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Getting Into a Routine

Getting into a Routine

Working from home can be a challenge, as we recognise home as the place to relax, not work. Here are a few tips which should help to organise and motivate you:

Establish a Working Area

Find a clear place to work with limited or no distractions. If you find you are having to share a space, negotiate a timetable determining a time slot for each person.

Use an Object of Reference

To differentiate between time to relax and time to work, place a physical object relating to college on your workstation. For example, your college lanyard or your pencil case, anything makes a link with college will do. This presents a mental image and helps to give you the message that it is time to work.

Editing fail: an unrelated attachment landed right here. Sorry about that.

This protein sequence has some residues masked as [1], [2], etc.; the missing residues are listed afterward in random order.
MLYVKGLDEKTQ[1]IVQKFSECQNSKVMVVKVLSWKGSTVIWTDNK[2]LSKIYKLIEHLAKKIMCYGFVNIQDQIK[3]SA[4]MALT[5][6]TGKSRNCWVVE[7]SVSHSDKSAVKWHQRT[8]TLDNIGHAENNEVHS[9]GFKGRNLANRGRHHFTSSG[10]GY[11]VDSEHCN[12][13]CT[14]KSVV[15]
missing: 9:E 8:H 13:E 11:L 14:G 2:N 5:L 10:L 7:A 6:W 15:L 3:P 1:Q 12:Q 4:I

Determine a Routine in the Week

This is another way in which to distinguish between relaxation and work time. Getting up, dressed and ready for the college day at the same time each morning will establish a routine for you. Save your lie-ins for the weekend!

Use your college timetable as if you were in college. Stick to your lesson times to either complete your work or attend your live lessons on Teams. Accessing Teams even when lessons are not live is always a good way to connect with classmates, through the chat.

* ‘Taking Charge of Your Learning – organisation and Time management’.

Winding Down

In our busy lives today we can often find it difficult to wind down. Taking time to rest and recharge our energy store is important. This can take many forms, but setting aside time for yourself each day is key to a healthy mind and body.

Create a to do List